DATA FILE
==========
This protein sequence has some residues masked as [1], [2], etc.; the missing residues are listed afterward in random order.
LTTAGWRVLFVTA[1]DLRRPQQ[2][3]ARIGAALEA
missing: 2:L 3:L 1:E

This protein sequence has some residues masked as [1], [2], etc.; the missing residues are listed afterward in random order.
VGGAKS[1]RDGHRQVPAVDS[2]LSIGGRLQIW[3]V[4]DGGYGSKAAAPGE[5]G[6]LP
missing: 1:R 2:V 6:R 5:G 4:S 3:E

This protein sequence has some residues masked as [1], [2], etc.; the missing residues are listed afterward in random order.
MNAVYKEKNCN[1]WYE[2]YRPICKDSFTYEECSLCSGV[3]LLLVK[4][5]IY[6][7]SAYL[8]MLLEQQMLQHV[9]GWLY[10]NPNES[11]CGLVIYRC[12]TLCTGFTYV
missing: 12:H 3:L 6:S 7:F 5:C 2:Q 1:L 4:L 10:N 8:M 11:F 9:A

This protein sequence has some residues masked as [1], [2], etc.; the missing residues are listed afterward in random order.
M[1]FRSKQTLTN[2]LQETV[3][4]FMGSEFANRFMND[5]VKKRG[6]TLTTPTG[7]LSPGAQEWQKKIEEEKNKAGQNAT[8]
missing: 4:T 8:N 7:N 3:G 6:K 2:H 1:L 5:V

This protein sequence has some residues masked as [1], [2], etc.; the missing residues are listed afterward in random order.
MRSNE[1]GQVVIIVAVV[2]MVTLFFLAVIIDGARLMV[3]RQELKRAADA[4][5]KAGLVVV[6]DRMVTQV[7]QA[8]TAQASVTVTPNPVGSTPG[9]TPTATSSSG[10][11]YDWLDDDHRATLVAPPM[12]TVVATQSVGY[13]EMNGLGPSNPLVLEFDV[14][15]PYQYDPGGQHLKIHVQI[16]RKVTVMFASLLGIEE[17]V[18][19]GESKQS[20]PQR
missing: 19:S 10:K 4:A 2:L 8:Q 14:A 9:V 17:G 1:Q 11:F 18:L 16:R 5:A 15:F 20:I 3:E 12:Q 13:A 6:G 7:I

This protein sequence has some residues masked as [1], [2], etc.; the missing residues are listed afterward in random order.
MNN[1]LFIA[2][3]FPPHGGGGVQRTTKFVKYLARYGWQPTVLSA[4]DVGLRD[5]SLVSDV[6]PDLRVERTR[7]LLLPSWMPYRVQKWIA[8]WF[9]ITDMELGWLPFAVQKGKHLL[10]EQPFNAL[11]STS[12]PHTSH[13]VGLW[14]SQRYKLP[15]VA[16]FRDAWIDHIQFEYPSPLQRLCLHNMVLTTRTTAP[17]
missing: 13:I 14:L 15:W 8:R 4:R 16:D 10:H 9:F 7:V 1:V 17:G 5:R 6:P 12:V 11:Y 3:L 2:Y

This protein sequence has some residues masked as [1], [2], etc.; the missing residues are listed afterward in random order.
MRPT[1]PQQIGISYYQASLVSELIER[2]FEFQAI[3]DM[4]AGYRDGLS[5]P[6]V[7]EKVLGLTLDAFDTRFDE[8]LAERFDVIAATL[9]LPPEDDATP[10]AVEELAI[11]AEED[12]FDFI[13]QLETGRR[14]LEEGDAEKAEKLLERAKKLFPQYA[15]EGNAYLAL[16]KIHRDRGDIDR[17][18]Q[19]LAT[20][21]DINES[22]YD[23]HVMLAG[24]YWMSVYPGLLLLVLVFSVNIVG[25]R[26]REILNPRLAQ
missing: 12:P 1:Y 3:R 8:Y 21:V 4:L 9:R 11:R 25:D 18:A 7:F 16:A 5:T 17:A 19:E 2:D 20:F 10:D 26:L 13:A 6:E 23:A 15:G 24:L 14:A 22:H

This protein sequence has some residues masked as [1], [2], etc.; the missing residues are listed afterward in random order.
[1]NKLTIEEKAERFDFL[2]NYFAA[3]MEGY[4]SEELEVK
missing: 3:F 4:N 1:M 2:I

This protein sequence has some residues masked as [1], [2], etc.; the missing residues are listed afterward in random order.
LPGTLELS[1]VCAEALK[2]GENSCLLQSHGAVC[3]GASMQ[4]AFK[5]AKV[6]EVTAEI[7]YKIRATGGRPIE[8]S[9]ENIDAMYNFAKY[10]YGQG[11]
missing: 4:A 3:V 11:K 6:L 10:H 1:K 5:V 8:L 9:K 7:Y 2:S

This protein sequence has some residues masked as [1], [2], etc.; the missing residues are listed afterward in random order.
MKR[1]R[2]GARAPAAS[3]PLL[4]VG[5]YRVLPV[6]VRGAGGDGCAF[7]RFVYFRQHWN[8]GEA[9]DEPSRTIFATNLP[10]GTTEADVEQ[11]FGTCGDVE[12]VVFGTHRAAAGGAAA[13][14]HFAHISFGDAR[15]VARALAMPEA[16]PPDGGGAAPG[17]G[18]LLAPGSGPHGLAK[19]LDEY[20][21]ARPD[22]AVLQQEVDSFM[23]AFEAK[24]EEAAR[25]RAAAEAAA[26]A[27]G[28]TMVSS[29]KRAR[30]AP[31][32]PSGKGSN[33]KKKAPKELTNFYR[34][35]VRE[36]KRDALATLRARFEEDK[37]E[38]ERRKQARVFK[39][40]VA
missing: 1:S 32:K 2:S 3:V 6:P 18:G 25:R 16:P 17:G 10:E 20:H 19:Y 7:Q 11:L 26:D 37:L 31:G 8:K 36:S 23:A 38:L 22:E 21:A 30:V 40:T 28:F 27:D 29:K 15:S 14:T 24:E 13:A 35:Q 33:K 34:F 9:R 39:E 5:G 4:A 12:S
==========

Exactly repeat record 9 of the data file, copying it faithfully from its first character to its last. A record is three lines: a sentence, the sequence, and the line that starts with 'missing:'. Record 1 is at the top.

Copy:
This protein sequence has some residues masked as [1], [2], etc.; the missing residues are listed afterward in random order.
LPGTLELS[1]VCAEALK[2]GENSCLLQSHGAVC[3]GASMQ[4]AFK[5]AKV[6]EVTAEI[7]YKIRATGGRPIE[8]S[9]ENIDAMYNFAKY[10]YGQG[11]
missing: 4:A 3:V 11:K 6:L 10:H 1:K 5:V 8:L 9:K 7:Y 2:S